FORT BRAGG, Calif. — Two people were killed, a 5-year-old boy is missing and some Californians were ordered to leave their homes Monday as a “cyclone parade” swept through the state.
In Avila Beach, about 180 miles north of Los Angeles, two people died when their vehicle was struck by water, said Scott Jalbert, an official with the San Luis Obispo County Office of Emergency Services.
In the northern section of the county, near Paso Robles, floodwaters inundated a vehicle traveling in a low creek bed, Jalbert said. An adult was rescued, but a child was swept away, he said.
A team from the San Luis Obispo County Sheriff’s Office called off their search Monday afternoon because weather conditions were “too extreme,” spokesman Tony Coppola said.
“We are seeing our streams and rivers flow like they haven’t in decades,” Jalbert said. “So they’re pretty monstrous.”
In Santa Barbara County, all residents of the Montecito community were ordered to evacuate Monday afternoon “based on the continued high rate of rainfall with no indication that that is going to change before nightfall,” the county said. Santa Barbara County Sheriff Bill Brown. Heavy rains in the area, home to 10,000 people, flooded roads and streams, he said.
The flooding came five years after heavy rains tore through a “burn scar” of Montecito, killing nearly two dozen people.
Two “significant episodes” of heavy rain and snowfall were expected in the mountains in quick succession, with multiple cyclones approaching the state, the National Weather Service warned.
Two of the “most energetic and moisture-laden cyclone parades” were “aiming directly at California,” he said.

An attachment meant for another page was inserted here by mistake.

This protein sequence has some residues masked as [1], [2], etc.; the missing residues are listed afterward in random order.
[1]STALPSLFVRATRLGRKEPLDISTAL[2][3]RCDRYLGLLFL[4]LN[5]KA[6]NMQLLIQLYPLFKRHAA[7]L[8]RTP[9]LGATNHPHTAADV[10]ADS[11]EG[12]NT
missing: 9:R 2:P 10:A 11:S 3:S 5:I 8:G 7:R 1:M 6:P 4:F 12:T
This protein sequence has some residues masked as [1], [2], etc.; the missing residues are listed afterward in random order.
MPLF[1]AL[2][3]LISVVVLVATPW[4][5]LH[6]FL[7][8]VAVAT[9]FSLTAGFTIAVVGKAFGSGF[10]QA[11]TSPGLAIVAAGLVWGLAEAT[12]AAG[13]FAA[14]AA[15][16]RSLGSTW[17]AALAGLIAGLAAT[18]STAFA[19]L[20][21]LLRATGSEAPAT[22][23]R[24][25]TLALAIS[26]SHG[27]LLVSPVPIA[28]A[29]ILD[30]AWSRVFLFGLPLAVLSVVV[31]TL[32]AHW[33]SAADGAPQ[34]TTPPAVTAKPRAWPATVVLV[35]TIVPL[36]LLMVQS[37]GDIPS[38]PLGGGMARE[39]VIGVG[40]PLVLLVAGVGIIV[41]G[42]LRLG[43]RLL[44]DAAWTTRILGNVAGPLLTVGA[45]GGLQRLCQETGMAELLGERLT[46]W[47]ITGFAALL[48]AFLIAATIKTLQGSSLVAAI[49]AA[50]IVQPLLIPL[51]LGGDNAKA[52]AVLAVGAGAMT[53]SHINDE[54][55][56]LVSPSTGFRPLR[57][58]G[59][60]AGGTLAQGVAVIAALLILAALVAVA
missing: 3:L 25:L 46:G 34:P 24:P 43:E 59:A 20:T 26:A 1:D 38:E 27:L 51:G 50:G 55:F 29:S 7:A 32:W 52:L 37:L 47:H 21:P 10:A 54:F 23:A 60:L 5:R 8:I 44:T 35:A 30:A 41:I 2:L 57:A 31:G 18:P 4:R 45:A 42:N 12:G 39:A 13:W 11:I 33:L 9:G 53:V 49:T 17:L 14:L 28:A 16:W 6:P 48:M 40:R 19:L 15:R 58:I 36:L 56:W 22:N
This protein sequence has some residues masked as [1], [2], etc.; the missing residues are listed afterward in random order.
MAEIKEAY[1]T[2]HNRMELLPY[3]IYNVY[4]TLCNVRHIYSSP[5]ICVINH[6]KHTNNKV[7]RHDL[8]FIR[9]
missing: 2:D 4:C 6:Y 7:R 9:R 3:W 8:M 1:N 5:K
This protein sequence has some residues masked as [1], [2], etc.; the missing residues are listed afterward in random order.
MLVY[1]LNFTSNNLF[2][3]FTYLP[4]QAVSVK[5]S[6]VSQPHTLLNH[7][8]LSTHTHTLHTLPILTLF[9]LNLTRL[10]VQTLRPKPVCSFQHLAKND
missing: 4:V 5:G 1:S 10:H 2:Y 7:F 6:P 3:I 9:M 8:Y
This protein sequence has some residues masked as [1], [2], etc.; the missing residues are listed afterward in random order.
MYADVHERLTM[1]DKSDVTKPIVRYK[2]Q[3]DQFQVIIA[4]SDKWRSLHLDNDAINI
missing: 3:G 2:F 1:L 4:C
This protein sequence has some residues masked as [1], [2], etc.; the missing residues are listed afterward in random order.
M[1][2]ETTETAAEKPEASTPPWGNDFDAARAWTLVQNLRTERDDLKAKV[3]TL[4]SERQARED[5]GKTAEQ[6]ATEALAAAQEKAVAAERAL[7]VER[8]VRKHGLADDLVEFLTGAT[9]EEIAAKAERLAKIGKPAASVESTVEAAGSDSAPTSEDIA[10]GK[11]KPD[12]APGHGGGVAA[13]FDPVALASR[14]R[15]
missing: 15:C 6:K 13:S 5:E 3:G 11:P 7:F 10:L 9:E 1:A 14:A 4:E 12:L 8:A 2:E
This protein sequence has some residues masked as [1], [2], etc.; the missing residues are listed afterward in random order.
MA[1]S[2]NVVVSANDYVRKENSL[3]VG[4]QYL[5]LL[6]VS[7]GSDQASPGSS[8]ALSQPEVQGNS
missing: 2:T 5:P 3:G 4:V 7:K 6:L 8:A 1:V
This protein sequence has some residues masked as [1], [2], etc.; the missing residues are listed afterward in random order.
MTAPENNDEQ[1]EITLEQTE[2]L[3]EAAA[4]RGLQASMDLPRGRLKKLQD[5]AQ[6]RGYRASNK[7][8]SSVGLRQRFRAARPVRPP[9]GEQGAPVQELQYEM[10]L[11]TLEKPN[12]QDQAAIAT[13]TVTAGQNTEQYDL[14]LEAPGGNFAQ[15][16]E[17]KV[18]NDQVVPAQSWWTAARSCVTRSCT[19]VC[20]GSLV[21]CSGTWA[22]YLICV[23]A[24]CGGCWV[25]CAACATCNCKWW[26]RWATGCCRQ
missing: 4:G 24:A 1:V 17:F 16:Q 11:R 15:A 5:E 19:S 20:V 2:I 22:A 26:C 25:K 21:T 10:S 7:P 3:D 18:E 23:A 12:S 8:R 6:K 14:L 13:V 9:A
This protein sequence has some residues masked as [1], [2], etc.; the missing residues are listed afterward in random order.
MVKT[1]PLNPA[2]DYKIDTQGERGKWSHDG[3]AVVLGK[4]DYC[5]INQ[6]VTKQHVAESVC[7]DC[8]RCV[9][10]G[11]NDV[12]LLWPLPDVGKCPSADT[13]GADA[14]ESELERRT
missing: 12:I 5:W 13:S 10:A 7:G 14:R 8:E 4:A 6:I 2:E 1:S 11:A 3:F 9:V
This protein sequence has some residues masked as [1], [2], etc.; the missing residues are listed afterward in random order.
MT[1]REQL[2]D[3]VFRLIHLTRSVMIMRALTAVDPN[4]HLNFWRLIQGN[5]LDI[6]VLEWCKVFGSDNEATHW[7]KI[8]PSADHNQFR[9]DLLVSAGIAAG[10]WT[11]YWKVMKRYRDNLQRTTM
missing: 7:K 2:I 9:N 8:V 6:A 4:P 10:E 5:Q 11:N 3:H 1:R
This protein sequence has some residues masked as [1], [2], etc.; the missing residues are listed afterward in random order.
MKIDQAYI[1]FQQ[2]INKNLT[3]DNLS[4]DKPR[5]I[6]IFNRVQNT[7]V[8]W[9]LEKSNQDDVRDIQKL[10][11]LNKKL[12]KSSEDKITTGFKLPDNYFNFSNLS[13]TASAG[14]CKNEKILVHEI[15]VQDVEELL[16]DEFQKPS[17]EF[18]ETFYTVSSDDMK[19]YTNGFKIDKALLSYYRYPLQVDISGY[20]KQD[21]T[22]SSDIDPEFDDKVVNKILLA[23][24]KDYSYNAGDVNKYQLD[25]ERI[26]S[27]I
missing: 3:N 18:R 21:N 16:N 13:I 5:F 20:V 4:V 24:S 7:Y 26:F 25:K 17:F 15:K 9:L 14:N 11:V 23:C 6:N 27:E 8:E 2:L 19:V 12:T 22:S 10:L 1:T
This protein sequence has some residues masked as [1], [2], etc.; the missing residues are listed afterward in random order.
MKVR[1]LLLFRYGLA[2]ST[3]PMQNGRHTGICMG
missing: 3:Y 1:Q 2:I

As of Monday afternoon, more than 10 inches of rain had fallen in the previous 24 hours in Bonny Doon, just north of Santa Cruz. according to the National Weather Service.
Between 3 and 5 inches were recorded over a wide swath of the central and northern California coast, from Hearst Castle in San Luis Obispo County to Redwood City, just south of San Francisco, the agency said.
A second episode is expected Tuesday, which will result in slightly less heavy amounts, but will affect areas further south in Southern California, he said.
The cumulative effect of the rain is expected to cause flooding, including “rapid rises in water, landslides and the possibility of major river flooding,” it warned.
The California Highway Patrol in Santa Cruz warned of multiple road closures Monday, including a mudslide that blocked Highway 17 south of Glenwood Drive.
The Montrose Search and Rescue team worked with the Los Angeles County Sheriff’s Office overnight to rescue a group of hikers who became trapped between two floodwater river crossings Sunday night. The group included five children and three adults.
Problems with power lines and weather prevented a helicopter rescue, but two members of the sheriff’s office were able to access the canyon to help hikers.
“After some recent recoveries from tragic deaths, this rescue of eight came at the perfect time, reminding us why we volunteered to do this,” Montrose Rescue Team. he said on Instagram on Monday.
On Monday, seven people were rescued from a river in Ventura County, a spokesman for the county fire department said. Video published by the agency. it showed a man climbing a ladder onto what appeared to be the roof of a house.